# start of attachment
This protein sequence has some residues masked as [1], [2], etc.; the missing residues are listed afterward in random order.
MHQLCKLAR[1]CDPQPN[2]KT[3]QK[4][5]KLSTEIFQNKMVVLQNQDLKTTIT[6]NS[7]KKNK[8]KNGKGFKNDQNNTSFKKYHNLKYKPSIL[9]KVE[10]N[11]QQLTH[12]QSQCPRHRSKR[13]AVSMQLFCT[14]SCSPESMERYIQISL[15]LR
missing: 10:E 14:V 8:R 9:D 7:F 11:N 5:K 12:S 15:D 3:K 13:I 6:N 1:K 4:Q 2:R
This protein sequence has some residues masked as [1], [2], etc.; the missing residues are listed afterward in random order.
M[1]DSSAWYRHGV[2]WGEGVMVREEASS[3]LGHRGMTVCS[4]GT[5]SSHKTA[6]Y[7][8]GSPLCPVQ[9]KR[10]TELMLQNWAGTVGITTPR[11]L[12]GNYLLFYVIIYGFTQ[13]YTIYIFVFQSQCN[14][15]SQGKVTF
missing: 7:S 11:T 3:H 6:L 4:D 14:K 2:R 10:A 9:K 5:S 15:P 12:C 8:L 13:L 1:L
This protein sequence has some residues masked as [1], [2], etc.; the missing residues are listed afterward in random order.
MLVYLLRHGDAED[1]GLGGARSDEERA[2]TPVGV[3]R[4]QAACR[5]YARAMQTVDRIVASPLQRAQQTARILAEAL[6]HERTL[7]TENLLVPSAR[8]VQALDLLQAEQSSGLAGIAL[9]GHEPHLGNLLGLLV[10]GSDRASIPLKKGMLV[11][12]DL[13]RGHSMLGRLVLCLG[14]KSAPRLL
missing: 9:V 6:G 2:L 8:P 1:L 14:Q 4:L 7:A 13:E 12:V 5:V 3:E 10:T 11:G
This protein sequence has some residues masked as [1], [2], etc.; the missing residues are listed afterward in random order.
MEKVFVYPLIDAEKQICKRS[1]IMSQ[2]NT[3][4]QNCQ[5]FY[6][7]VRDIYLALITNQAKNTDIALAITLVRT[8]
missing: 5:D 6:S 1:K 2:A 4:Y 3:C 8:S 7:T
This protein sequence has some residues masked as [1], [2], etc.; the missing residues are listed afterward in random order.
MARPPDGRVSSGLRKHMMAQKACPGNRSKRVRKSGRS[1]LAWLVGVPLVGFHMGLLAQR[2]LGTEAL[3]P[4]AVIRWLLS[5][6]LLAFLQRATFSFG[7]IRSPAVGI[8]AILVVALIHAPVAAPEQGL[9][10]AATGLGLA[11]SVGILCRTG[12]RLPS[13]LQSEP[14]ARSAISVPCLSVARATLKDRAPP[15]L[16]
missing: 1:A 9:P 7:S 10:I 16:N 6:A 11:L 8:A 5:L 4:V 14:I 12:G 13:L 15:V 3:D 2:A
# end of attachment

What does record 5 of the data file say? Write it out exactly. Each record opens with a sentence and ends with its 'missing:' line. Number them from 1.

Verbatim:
This protein sequence has some residues masked as [1], [2], etc.; the missing residues are listed afterward in random order.
MARPPDGRVSSGLRKHMMAQKACPGNRSKRVRKSGRS[1]LAWLVGVPLVGFHMGLLAQR[2]LGTEAL[3]P[4]AVIRWLLS[5][6]LLAFLQRATFSFG[7]IRSPAVGI[8]AILVVALIHAPVAAPEQGL[9][10]AATGLGLA[11]SVGILCRTG[12]RLPS[13]LQSEP[14]ARSAISVPCLSVARATLKDRAPP[15]L[16]
missing: 1:A 9:P 7:S 10:I 16:N 6:A 11:L 8:A 5:L 4:V 14:I 12:G 13:L 15:V 3:D 2:A